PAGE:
Both of these columnists touch on important ideas worthy of discussion. There are plenty of people who believe that the world owes them something. Those who come from privileged classes tend to resent those who chip away at the veneer of safety of their worlds. Similarly, movies – especially those that come from the Hollywood dream factory – depict, as The Kinks aptly put it, “a fantasy world of celluloid villains and heroes.” There are tons of movies that feed the adolescent male’s mythological wet dream.

And we should have conversations about both the privileged class and the male-dominated fantasy world of movies. But to couple either of these with this killing spree is both opportunistic and cynical.

Privilege (be it white male privilege or some other permutation) obviously does have an impact on society. Anybody – no matter their skin color, god, or sex – who believes themselves entitled or privileged can have a detrimental effect on society. Slavery was basically the height of white privilege in America, followed afterwards by a hundred plus years of Jim Crow and the KKK. Those who have had power for generations do not wish to relinquish it. They will use that power to keep it, and will wield it like a cudgel against anyone who steps in their way. This partially explains the inexplicably illogical beliefs of the Birthers – this black guy simply cannot take our power away, so he is obviously illegitimate. So, yes, power and privilege, once attained are not given up without a fight.

But that is systemic power and privilege. What we have in the case of Rodger is one guy choosing to murder a bunch of others. There are probably thousands of people who are in similar situations: no one likes them, they can’t get a date, they view themselves as perpetually unloved. But you know what just about none of them do? Kill people. Why not? Maybe because they know it is wrong to kill other people. Maybe it never once crossed their mind to take up arms against a sea of supposed tormentors because…it’s wrong. In a society where guns are so easy to come by, some would say that it is shocking we don’t have more of these shooting sprees. But that is a cynical way of thinking about people. It’s not that the vast majority of us choose not to kill others. We don’t even entertain the choice. We don’t go: “Should I kill my ex or my boss?” The thought never enters our heads.

Some like to fob mass killings off on a ubiquitous diagnosis of mental illness, some all-encompassing generalization that can be found in the DSM. In non-clinical parlance, all these mass killers are merely crazy. So, if we can restrict the gun ownership of crazy people, well, America will automatically be safer. But this is like saying anybody who does something bad – nay, Evil – is crazy. Some of these people are simply bad people who know the difference between right and wrong, and opt to do the wrong thing. Some of them embrace the evil that resides in their souls, the evil that resides in all of us, but which most of us reject because – it’s, um, Evil.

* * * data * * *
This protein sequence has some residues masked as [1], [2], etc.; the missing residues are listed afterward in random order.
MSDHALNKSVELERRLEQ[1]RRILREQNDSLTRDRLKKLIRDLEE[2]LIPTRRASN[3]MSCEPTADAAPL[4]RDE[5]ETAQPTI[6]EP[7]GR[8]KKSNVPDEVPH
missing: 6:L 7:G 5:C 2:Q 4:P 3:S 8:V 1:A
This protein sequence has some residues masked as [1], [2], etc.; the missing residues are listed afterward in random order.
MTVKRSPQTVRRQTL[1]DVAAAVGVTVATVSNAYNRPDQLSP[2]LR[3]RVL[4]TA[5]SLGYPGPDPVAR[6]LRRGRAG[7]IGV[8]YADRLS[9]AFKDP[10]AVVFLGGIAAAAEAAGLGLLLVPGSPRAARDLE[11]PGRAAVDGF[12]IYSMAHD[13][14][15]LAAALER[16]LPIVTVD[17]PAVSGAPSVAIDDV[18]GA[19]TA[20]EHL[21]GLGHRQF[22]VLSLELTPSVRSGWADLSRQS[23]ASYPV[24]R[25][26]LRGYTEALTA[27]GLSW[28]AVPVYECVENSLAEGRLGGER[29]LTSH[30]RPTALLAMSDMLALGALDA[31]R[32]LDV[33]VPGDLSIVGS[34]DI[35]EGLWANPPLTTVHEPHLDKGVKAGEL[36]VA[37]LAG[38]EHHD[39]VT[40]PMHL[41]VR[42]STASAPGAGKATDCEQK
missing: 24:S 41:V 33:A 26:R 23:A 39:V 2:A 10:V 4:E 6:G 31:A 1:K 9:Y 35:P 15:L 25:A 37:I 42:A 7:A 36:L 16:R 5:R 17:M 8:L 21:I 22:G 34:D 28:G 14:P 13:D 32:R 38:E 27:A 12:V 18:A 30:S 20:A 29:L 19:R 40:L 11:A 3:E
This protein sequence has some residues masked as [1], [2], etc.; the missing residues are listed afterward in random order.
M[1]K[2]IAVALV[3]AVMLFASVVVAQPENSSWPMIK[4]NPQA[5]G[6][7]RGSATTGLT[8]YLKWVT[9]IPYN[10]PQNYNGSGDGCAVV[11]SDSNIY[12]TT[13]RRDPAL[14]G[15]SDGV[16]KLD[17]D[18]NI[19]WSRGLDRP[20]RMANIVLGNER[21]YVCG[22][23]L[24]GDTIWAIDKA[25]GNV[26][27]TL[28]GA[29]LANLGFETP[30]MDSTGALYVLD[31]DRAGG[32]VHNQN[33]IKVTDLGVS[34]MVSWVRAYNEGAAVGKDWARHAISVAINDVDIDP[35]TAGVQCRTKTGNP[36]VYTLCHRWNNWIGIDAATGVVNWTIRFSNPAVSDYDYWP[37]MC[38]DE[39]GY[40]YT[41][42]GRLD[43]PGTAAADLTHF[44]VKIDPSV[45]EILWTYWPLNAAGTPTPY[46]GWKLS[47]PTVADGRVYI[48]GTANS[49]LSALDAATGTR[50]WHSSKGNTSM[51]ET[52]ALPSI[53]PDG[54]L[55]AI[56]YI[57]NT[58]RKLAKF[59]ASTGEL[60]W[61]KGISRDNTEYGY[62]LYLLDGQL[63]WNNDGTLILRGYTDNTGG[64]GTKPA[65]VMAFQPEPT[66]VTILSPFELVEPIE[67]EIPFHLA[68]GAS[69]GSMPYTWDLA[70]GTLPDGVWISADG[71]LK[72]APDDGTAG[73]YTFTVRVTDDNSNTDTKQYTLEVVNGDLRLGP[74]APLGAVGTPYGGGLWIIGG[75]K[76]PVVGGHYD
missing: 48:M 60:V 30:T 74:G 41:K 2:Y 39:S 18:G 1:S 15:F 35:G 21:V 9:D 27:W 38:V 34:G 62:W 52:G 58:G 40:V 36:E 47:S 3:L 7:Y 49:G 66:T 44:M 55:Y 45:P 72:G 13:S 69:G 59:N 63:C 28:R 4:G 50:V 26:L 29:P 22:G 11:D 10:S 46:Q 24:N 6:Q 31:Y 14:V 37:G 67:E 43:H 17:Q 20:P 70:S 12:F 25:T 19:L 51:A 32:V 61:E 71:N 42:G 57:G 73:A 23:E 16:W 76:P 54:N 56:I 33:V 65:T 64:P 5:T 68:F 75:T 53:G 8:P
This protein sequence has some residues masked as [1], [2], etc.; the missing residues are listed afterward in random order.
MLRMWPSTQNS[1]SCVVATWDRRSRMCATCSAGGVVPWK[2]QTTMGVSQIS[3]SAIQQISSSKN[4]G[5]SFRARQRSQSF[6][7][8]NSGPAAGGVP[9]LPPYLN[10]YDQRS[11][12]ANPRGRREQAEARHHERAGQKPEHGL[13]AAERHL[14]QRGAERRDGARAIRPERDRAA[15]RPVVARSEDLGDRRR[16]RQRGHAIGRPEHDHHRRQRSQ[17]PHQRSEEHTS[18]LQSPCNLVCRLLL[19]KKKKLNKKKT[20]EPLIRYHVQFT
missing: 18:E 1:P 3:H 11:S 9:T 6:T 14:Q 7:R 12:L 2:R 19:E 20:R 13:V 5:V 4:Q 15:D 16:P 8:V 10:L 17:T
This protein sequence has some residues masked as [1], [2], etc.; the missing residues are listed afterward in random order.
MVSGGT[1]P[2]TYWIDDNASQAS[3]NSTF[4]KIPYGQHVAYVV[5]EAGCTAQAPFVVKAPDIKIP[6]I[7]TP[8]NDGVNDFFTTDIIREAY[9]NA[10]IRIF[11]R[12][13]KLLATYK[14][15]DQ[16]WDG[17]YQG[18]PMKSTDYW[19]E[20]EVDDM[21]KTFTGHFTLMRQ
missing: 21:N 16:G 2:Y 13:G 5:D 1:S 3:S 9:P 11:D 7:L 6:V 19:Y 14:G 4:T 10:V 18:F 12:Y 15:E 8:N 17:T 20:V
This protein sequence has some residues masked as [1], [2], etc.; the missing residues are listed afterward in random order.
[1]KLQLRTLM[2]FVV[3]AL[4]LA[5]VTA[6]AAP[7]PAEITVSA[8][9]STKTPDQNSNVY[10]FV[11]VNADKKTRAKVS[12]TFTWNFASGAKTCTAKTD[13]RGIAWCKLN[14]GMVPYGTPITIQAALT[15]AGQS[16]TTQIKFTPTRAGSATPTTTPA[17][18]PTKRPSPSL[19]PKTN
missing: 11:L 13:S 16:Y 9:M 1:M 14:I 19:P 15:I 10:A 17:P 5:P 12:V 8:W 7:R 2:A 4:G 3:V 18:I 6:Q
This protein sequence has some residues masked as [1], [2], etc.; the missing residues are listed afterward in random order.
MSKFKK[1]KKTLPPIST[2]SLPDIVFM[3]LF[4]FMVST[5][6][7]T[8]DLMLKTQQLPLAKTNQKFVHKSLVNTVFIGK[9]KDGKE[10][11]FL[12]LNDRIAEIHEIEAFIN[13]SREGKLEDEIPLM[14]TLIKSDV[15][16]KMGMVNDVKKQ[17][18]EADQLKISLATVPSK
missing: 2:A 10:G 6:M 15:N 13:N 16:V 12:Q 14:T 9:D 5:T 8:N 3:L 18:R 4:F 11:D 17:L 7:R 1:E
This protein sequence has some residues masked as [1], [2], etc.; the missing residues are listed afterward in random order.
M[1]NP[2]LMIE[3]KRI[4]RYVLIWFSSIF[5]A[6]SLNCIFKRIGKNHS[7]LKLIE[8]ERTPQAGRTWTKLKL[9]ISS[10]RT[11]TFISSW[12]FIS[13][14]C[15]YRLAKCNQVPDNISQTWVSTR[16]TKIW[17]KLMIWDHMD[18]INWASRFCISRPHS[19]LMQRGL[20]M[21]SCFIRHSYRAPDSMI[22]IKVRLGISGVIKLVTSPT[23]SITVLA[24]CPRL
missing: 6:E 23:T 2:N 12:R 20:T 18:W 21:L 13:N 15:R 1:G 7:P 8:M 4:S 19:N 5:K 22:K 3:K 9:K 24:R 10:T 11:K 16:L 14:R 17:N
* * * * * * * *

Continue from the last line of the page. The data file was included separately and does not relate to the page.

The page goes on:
If it weren’t women that this man hated, he would have probably found another excuse to kill. He may have been mentally unstable, he may have been evil, perhaps a combination of the two.

Here’s recent Jeopardy! champion Arthur Chu’s more nerdy take on the shooting.

His lament is similar to Hornaday’s: we nerds are force-fed a steady diet of, “if we just pursue the girl, we’ll somehow manage to win her over.”

We now have a new way to blame movies for violence: not that movies are too violent, but that they are too escapist and not realistic in their depictions of romance. I’m not even talking about sex, but merely courtship. Apparently Rodger was told that yes, he too could get the woman. Told this fact by countless movies featuring such non-chick magnets as Seth Rogen and the entire male cast of The Big Bang Theory. Suddenly every woman on screen was wearing a giant “I Heart Nerds” shirt, giving the Rodgers of the world the belief that they too could lay with the nubile cheerleader. And they brainwashed him into thinking that if he couldn’t get the woman…nobody could?